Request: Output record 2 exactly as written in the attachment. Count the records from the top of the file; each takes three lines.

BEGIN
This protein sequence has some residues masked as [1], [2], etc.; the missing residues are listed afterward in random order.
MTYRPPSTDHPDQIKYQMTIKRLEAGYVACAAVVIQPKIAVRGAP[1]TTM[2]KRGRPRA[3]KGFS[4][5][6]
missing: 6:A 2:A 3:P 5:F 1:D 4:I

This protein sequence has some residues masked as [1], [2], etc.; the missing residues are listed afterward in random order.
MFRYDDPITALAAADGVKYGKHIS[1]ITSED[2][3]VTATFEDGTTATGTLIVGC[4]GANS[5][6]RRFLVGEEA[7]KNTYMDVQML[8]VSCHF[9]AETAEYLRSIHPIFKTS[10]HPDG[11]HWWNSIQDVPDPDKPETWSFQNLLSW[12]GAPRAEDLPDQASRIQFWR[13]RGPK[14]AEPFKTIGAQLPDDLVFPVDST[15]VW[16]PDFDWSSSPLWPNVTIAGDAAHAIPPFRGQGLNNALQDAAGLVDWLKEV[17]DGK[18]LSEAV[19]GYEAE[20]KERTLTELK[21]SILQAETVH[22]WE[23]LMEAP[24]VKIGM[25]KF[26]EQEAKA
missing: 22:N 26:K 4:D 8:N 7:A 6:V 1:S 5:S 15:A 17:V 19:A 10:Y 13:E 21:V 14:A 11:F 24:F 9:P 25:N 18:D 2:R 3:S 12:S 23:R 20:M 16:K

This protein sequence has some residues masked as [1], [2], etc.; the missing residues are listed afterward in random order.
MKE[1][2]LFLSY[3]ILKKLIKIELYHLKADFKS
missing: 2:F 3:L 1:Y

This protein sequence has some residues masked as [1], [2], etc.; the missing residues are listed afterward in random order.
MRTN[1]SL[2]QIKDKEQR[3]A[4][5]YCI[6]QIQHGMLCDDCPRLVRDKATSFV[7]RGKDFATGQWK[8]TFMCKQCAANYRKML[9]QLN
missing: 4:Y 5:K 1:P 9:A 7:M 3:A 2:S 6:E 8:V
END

This protein sequence has some residues masked as [1], [2], etc.; the missing residues are listed afterward in random order.
MFRYDDPITALAAADGVKYGKHIS[1]ITSED[2][3]VTATFEDGTTATGTLIVGC[4]GANS[5][6]RRFLVGEEA[7]KNTYMDVQML[8]VSCHF[9]AETAEYLRSIHPIFKTS[10]HPDG[11]HWWNSIQDVPDPDKPETWSFQNLLSW[12]GAPRAEDLPDQASRIQFWR[13]RGPK[14]AEPFKTIGAQLPDDLVFPVDST[15]VW[16]PDFDWSSSPLWPNVTIAGDAAHAIPPFRGQGLNNALQDAAGLVDWLKEV[17]DGK[18]LSEAV[19]GYEAE[20]KERTLTELK[21]SILQAETVH[22]WE[23]LMEAP[24]VKIGM[25]KF[26]EQEAKA
missing: 22:N 26:K 4:D 8:N 7:A 6:V 1:S 5:S 15:A 17:V 19:A 10:Y 13:E 21:V 14:A 11:F 24:F 9:P 25:N 18:D 2:R 3:S 12:S 23:R 20:M 16:K